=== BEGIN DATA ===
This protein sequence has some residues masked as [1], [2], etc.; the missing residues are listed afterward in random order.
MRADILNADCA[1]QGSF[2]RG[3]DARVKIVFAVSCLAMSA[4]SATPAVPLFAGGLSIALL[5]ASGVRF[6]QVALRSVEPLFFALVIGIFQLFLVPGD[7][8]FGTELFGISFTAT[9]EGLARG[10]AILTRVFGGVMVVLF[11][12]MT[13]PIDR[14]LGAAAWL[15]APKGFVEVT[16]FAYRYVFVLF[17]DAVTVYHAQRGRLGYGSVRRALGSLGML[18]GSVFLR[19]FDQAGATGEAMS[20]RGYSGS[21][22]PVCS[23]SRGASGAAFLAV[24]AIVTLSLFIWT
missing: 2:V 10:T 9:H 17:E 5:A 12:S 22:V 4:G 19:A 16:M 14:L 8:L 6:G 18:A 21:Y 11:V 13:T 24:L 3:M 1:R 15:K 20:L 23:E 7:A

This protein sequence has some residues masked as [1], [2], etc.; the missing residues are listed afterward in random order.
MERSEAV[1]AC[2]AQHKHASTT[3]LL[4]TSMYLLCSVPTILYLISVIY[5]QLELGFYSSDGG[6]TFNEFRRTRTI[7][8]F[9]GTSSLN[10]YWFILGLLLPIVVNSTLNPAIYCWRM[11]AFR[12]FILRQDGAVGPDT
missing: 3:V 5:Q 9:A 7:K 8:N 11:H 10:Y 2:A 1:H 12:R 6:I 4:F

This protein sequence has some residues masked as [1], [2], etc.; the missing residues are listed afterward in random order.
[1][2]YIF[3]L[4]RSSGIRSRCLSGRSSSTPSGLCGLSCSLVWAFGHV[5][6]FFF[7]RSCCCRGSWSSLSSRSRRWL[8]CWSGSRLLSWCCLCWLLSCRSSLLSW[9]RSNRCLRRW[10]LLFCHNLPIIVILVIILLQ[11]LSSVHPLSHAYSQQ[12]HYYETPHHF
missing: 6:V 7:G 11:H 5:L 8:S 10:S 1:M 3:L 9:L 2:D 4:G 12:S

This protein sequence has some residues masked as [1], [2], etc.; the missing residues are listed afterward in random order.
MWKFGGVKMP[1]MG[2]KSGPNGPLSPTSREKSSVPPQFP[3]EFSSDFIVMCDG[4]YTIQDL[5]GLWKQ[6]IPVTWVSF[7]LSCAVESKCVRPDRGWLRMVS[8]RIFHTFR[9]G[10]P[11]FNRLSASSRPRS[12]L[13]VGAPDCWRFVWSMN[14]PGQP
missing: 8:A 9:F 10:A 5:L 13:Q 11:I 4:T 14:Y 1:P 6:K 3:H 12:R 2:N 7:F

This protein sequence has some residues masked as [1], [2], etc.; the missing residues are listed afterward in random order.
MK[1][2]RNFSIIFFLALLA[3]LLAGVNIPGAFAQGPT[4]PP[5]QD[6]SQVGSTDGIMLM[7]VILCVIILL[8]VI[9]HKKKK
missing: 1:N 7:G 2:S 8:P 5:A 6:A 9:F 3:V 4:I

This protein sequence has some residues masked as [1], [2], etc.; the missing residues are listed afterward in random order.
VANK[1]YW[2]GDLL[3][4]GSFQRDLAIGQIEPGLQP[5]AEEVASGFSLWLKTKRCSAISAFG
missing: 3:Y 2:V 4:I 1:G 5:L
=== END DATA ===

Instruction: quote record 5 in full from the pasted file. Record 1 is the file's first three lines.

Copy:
This protein sequence has some residues masked as [1], [2], etc.; the missing residues are listed afterward in random order.
MK[1][2]RNFSIIFFLALLA[3]LLAGVNIPGAFAQGPT[4]PP[5]QD[6]SQVGSTDGIMLM[7]VILCVIILL[8]VI[9]HKKKK
missing: 1:N 7:G 2:S 8:P 5:A 6:A 9:F 3:V 4:I